Heart disease kills more than twice as many women as breast cancer in the UK every year, and it was the single biggest killer of women worldwide in 2019.
However, despite this, it’s often considered a man’s disease.
“There are more than 800,000 women in the UK living with CHD [coronary heart disease], which is the main cause of heart attacks,” says the British Heart Foundation.
“Each year more than 30,000 women are admitted to hospital in the UK due to a heart attack.”
One of the biggest problem lies in the early warning symptoms which many are not aware differ between men and women.
Heart disease symptoms in women
When diagnostic tests for the heart were first created, scientists at the time did not fully consider that no two bodies are the same, especially between the sexes.
According to University of Florida College of Nursing associate professor Jenifer Dungan, many of the current symptom profiles and lab tests for heart disease do not accurately reflect known differences in women’s heart disease.
This oversight has led to increased gaps in health care equity.
“Because of this disparity, women are more likely than men to report heart disease symptoms that appear out of the norm, experience delayed treatment for heart disease and even have undiagnosed heart attacks,” Dungan said.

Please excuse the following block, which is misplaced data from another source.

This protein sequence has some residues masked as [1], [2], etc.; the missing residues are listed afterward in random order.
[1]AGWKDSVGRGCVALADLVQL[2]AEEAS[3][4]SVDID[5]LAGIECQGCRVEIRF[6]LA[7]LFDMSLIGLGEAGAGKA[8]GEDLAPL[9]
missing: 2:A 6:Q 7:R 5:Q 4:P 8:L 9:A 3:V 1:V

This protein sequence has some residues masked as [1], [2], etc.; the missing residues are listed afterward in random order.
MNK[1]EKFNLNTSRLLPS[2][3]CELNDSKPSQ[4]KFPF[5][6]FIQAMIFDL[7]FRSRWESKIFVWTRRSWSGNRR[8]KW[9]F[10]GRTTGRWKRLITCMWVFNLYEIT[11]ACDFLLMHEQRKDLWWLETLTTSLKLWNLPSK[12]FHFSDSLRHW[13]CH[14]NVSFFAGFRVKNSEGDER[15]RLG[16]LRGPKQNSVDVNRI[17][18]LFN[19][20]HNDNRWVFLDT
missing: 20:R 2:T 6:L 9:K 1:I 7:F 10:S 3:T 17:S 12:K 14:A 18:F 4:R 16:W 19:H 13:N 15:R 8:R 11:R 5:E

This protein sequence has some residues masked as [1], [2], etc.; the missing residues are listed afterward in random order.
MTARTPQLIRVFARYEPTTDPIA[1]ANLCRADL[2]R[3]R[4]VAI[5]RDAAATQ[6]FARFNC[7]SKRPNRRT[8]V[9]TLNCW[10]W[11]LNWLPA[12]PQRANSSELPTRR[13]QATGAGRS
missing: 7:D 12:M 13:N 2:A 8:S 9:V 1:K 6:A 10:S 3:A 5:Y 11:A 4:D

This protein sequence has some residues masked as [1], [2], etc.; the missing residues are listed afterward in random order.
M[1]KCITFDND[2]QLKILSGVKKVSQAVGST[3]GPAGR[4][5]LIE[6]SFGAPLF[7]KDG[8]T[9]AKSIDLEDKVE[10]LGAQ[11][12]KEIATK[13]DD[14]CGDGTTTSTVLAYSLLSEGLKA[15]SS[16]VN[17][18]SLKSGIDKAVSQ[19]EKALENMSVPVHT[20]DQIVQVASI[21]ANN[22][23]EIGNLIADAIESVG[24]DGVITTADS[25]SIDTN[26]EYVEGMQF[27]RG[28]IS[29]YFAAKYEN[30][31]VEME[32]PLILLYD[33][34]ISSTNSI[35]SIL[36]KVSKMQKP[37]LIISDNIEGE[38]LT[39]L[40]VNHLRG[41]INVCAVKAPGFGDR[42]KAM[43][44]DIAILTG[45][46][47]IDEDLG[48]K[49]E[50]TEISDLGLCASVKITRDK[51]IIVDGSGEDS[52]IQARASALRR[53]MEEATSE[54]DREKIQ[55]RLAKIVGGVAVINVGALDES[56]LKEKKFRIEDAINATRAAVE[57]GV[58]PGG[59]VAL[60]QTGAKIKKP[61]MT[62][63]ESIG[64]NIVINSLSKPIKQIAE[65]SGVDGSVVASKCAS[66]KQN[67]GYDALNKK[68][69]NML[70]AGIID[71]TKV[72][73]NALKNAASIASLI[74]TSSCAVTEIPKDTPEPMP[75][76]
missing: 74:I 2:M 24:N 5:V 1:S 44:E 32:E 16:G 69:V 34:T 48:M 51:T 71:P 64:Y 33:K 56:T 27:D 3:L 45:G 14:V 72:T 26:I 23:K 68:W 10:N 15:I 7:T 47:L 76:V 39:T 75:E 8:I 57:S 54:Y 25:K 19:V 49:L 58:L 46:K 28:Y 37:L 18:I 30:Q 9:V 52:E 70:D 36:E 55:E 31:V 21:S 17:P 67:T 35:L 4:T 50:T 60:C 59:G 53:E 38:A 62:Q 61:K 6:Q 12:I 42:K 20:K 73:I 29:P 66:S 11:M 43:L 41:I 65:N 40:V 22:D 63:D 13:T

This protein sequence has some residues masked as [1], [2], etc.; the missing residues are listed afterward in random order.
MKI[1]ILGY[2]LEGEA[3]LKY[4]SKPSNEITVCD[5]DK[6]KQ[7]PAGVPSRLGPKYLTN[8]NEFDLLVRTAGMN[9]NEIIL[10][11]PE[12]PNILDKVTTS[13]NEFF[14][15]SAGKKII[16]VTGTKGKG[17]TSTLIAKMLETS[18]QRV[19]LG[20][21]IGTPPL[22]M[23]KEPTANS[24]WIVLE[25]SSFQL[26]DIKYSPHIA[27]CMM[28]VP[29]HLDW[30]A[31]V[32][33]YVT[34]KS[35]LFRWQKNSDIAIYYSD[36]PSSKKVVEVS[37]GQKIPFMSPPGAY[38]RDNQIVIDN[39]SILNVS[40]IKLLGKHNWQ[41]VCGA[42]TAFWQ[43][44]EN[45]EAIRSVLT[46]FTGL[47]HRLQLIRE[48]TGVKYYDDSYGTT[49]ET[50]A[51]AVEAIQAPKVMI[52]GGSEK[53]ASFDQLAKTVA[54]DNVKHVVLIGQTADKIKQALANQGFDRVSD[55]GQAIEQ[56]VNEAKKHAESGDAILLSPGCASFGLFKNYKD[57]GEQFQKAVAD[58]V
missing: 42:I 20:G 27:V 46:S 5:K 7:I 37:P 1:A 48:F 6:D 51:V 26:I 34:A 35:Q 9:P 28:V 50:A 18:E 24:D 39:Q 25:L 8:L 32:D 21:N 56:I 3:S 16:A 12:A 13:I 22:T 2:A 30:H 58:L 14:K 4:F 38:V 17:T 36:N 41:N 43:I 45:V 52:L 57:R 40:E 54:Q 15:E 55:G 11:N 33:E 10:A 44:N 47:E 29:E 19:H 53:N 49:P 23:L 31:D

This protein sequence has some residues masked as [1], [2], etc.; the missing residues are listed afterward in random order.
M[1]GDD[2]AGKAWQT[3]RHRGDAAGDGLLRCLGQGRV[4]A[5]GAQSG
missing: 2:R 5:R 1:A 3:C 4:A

Women can develop symptoms that are subtler and harder to detect as a heart attack, especially if the physician is only looking for the “usual” heart attack symptoms.
“For reasons that remain uncertain, women can experience heart disease differently than men. This can lead to inequities for women that need to be addressed.”
Heart attack symptoms can vary from person to person, particularly from men to women.
“Women are much more likely to have atypical heart attack symptoms,” added doctor Lili Barouch, director of the Johns Hopkins Columbia Heart Failure Clinic.
“So, while the classical symptoms, such as chest pains, apply to both men and women, women are much more likely to get fewer common symptoms.”
According to Dr Barouch these symptoms can include:
- Night sweats
- Back pain
As you get older it is increasingly important to be aware of the factors that can affect your risk of developing heart disease.
Identifying and managing risk factors early on could help lower your risk of a heart attack in the future.
These risk factors include:
- High blood pressure
- High cholesterol
- Being overweight
- Not doing enough exercise.